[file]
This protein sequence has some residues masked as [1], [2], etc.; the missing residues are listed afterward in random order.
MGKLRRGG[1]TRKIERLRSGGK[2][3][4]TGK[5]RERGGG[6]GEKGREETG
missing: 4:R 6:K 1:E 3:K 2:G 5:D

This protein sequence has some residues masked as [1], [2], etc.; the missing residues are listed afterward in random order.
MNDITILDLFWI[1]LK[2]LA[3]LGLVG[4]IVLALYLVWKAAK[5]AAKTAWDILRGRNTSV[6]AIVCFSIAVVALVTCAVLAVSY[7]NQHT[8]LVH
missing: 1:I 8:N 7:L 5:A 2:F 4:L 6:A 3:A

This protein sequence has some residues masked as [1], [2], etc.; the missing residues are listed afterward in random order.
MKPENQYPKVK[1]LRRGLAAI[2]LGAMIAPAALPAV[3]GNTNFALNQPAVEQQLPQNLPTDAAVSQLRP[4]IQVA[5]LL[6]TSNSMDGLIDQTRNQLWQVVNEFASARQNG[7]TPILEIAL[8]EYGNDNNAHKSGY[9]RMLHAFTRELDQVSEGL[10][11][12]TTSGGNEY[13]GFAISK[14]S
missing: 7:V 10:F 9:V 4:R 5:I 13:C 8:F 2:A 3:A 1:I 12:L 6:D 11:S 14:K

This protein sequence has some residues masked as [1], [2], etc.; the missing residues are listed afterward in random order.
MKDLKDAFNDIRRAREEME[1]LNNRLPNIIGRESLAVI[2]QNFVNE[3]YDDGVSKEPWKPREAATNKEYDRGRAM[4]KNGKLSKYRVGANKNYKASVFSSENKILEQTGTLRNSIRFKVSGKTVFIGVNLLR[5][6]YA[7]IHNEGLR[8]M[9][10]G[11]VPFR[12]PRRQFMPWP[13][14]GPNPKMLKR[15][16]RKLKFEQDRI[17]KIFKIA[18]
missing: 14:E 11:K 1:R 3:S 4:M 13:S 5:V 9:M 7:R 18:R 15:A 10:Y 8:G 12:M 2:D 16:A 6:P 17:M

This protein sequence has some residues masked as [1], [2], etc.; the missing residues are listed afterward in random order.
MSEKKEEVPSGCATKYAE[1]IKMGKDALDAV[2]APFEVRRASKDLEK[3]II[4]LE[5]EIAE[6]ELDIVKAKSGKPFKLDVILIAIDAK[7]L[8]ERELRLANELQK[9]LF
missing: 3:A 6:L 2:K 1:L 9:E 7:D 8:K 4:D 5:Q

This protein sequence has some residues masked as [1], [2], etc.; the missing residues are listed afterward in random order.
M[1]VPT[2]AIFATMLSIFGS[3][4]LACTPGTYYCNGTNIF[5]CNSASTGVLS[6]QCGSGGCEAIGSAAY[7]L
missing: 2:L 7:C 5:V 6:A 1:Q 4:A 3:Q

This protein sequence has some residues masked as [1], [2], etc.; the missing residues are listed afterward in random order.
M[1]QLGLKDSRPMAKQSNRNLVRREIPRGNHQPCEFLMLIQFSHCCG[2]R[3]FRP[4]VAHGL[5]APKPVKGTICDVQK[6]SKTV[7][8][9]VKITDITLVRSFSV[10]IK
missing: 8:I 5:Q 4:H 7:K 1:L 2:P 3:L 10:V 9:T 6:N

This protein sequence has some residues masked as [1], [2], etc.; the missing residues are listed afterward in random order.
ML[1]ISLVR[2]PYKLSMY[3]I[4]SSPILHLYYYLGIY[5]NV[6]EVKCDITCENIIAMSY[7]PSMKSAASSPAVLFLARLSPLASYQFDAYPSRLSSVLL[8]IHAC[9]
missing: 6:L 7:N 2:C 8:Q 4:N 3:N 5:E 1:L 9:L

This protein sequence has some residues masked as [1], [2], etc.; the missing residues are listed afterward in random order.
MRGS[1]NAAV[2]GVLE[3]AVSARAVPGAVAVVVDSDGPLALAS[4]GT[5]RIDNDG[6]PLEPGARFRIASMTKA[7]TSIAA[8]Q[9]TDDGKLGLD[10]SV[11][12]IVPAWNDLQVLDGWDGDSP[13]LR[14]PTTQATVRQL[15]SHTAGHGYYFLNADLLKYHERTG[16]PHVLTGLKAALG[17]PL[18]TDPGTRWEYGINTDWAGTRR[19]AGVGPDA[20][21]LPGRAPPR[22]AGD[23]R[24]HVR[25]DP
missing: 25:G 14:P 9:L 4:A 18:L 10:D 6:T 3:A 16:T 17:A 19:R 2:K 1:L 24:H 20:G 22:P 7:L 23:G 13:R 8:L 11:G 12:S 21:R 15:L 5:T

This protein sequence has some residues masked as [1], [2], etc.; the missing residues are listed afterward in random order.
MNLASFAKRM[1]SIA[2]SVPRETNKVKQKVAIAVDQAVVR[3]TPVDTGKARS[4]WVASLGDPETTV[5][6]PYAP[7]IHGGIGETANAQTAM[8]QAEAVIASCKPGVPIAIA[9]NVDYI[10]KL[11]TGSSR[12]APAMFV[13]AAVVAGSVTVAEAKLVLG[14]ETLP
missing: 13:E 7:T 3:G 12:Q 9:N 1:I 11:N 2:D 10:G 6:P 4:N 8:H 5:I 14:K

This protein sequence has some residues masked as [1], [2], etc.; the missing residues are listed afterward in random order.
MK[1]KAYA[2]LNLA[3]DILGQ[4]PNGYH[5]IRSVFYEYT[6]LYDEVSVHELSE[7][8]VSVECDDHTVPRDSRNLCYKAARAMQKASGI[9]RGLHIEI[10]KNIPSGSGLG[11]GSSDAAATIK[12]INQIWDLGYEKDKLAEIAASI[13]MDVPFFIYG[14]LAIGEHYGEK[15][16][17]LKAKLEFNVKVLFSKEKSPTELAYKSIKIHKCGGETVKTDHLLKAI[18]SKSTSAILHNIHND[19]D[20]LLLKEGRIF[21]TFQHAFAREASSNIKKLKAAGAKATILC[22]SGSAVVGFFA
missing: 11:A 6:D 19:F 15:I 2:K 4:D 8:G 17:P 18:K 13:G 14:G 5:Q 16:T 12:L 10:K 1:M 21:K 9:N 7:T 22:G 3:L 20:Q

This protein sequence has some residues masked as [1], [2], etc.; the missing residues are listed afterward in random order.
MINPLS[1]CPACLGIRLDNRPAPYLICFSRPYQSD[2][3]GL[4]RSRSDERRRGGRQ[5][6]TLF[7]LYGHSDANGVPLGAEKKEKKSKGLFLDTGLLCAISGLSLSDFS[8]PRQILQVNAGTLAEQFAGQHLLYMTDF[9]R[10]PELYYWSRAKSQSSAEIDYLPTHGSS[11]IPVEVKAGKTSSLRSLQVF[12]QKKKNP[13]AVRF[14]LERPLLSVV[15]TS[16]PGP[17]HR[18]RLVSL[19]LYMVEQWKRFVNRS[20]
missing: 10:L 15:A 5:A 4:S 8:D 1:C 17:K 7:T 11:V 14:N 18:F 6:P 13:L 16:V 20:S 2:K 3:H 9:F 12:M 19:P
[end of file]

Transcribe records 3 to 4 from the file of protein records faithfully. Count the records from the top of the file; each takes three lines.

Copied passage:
This protein sequence has some residues masked as [1], [2], etc.; the missing residues are listed afterward in random order.
MKPENQYPKVK[1]LRRGLAAI[2]LGAMIAPAALPAV[3]GNTNFALNQPAVEQQLPQNLPTDAAVSQLRP[4]IQVA[5]LL[6]TSNSMDGLIDQTRNQLWQVVNEFASARQNG[7]TPILEIAL[8]EYGNDNNAHKSGY[9]RMLHAFTRELDQVSEGL[10][11][12]TTSGGNEY[13]GFAISK[14]S
missing: 7:V 10:F 9:V 4:R 5:I 13:C 8:F 2:A 3:A 1:I 12:L 6:D 11:S 14:K

This protein sequence has some residues masked as [1], [2], etc.; the missing residues are listed afterward in random order.
MKDLKDAFNDIRRAREEME[1]LNNRLPNIIGRESLAVI[2]QNFVNE[3]YDDGVSKEPWKPREAATNKEYDRGRAM[4]KNGKLSKYRVGANKNYKASVFSSENKILEQTGTLRNSIRFKVSGKTVFIGVNLLR[5][6]YA[7]IHNEGLR[8]M[9][10]G[11]VPFR[12]PRRQFMPWP[13][14]GPNPKMLKR[15][16]RKLKFEQDRI[17]KIFKIA[18]
missing: 14:E 11:K 1:R 3:S 4:M 13:S 5:V 9:M 7:R 18:R 15:A 10:Y 8:G 12:M 2:D 16:A 6:P 17:M